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Journalists from The New York Times awarded the 2023 James Foley Medill Medal for Courage

Their investigation exposed Colombian political leaders who were profiting from a massive people-moving enterprise through the Darién Gap.

Julie Turkewitz and Federico Rios in the jungle.
On April 26, 2024 Medill will welcome Turkewitz and Rios to Evanston to accept their awards and discuss their reporting.  

EVANSTON, ILL. -- Julie Turkewitz and Federico Rios of The New York Times have been awarded the 2023 James Foley Medill Medal for Courage in Journalism for their exclusive coverage of migration through the Darién Gap, a 66-mile stretch of densely forested jungle across northern Colombia and southern Panama. The award is given by the Medill School of Journalism, Media, Integrated Marketing Communications at Northwestern University. This year’s award is for articles published in 2023. 

Their investigative journalism exposed how political leaders in Colombia were profiting immensely from a massive people-moving enterprise through the jungle, despite a pledge by the Colombian government to halt the flow of people. Turkewitz and Rios detailed the expansion of this operation, which is regulated by one of the country’s most powerful armed groups.  

Last year, half a million migrants with dreams of reaching the United States braved the journey across the Darién Gap. This doubled the previous year's record, which stood at nearly 250,000. Despite the joint commitment in April of 2023 by the U.S., Colombia, and Panama to "end the illicit movement of people" through this route, Turkewitz and Rios uncovered a smuggling scheme fueling this humanitarian crisis.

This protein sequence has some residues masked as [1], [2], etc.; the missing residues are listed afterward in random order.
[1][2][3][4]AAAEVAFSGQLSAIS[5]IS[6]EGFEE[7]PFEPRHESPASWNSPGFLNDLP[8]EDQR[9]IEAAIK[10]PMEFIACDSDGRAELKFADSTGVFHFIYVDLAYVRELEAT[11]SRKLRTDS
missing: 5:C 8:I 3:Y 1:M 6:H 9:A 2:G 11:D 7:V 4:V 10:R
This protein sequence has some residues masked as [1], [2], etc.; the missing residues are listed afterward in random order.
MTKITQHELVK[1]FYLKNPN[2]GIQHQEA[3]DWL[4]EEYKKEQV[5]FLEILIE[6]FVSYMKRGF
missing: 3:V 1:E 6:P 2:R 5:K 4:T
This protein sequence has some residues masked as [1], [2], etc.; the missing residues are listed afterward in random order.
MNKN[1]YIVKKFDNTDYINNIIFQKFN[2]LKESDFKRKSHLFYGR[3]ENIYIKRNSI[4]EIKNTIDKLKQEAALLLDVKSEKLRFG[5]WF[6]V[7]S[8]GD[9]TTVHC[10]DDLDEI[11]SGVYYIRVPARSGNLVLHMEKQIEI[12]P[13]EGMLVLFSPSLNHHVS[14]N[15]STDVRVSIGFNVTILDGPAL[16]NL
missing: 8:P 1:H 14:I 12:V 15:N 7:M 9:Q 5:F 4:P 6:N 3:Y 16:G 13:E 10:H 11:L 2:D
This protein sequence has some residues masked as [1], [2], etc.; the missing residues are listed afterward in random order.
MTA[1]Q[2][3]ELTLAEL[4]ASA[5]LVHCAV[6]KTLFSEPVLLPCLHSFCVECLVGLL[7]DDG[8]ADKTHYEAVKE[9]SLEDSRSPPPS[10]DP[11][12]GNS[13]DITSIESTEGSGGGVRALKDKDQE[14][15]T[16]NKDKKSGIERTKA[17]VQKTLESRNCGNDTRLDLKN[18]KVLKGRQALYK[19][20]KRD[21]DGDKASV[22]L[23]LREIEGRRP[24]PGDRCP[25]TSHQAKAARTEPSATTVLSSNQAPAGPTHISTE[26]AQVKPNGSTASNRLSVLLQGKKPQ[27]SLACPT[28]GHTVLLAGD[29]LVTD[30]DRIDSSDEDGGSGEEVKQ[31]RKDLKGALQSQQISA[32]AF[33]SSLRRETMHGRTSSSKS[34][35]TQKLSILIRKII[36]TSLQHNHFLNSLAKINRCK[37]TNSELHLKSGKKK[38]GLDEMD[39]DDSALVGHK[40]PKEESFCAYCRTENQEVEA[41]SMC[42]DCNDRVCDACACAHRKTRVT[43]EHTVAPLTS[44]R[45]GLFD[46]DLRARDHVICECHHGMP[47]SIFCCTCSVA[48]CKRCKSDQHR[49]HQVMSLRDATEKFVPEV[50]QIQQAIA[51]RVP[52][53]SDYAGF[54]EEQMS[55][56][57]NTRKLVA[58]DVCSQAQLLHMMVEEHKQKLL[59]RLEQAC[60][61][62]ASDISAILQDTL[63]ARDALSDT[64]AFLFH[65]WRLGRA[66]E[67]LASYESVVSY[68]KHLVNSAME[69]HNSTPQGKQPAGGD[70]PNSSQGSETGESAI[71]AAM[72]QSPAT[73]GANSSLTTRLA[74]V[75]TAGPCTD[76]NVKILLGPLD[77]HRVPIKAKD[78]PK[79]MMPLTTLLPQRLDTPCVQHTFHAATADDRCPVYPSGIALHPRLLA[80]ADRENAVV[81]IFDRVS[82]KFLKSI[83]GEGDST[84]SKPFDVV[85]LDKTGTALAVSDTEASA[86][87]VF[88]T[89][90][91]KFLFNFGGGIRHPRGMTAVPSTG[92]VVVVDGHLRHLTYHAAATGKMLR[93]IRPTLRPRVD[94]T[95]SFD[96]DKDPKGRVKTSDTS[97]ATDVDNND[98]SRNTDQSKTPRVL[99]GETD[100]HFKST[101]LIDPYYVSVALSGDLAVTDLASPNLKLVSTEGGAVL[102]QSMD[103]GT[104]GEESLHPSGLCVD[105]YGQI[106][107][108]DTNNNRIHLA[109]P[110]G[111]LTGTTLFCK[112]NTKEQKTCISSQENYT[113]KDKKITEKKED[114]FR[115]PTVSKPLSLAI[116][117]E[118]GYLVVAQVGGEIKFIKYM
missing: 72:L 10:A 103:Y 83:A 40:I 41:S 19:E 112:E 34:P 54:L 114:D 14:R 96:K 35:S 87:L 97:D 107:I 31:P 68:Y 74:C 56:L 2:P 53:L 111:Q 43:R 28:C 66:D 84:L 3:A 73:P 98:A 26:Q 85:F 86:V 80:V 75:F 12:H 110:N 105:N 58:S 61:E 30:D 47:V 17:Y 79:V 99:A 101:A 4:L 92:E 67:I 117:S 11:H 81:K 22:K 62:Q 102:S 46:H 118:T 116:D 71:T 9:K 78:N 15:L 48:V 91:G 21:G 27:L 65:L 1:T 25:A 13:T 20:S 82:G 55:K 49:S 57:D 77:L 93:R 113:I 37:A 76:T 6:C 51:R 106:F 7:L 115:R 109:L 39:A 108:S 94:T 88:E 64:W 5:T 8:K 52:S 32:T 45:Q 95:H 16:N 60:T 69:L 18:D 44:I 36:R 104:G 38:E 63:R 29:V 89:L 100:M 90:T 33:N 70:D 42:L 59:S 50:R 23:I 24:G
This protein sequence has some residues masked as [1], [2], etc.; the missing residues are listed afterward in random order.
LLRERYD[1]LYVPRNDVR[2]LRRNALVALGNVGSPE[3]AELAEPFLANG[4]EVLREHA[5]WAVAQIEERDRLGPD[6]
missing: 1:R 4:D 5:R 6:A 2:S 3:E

The series also brought to light the far-reaching effects of the war in Afghanistan and its stunning consequences for the hemisphere, with thousands of Afghans heading toward the American border. Turkewitz and Rios trekked with 54 Afghans across the Darién Gap, then followed some of them as they crossed from Mexico into the United States.  

Turkewitz and Rios' work received global acclaim, with Rios' photographs capturing the attention of audiences worldwide. Their expertise in navigating migrant-related social media led to the identification of hundreds of smuggling advertisements on social media. After the Times documented more than 900 cases of these advertisements on Facebook, the company removed hundreds of posts, and similar content was taken down by YouTube and TikTok. Their reporting has been recognized as crucial to understanding the complexities of migration, influencing policymakers, prompting government actions, and was part of a package sent to Pope Francis, who had solicited information about the humanitarian situation in the jungle.    

The reporting took a toll on their health and safety, and Rios at one point was airlifted to a hospital. Despite facing injuries, a staph infection, and dengue fever, the journalists persisted in their coverage, enduring challenges such as getting lost in the jungle and nearly running out of food. 

The dangers escalated after the articles exposed officials involved in the lucrative smuggling route, with threats prompting both Rios and Turkewitz to flee Colombia.